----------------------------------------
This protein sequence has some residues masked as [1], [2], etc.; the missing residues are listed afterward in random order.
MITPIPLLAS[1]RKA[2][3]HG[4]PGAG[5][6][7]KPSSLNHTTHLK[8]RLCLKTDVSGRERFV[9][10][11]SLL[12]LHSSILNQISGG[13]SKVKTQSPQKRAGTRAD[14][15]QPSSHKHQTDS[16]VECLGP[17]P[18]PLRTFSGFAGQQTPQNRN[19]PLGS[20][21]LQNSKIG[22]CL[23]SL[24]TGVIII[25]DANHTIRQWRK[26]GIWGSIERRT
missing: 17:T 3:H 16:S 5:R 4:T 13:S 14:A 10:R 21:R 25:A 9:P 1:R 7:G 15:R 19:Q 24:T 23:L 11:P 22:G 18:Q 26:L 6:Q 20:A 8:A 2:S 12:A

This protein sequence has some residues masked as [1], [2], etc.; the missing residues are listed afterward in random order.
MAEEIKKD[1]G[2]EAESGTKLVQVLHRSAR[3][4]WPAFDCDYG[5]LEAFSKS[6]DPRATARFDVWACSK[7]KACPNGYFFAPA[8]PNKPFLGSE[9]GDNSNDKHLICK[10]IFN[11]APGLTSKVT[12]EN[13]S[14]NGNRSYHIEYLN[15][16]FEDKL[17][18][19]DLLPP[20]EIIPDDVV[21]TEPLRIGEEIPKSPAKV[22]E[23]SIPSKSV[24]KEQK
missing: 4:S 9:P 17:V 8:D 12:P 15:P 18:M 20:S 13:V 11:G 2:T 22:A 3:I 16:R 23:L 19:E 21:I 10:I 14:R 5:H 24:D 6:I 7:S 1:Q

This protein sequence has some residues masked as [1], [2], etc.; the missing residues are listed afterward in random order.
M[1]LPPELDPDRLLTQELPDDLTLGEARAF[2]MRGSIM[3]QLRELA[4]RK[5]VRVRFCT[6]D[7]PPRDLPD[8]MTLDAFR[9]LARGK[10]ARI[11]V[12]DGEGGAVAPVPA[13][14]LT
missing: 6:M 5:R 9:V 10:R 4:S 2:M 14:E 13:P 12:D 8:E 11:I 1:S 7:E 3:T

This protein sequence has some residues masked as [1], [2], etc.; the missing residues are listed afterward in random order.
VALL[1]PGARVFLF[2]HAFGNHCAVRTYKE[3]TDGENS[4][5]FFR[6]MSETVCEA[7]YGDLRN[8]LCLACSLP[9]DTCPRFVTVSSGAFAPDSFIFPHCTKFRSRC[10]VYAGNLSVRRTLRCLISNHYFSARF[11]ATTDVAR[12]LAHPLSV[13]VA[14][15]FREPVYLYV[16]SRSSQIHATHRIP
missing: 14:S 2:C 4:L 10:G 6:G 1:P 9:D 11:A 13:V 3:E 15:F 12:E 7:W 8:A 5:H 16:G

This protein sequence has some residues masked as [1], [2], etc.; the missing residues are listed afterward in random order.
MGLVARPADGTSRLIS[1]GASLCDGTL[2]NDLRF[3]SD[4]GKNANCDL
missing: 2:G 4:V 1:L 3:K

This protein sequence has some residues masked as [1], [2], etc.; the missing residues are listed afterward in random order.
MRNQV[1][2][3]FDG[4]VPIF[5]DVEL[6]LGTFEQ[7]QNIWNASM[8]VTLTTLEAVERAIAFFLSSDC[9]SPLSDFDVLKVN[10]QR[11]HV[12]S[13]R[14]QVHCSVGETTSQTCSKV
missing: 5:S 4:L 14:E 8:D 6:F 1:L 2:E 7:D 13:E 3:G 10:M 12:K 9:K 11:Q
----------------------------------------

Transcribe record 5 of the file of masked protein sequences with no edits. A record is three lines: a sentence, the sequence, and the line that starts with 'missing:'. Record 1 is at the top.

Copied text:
This protein sequence has some residues masked as [1], [2], etc.; the missing residues are listed afterward in random order.
MGLVARPADGTSRLIS[1]GASLCDGTL[2]NDLRF[3]SD[4]GKNANCDL
missing: 2:G 4:V 1:L 3:K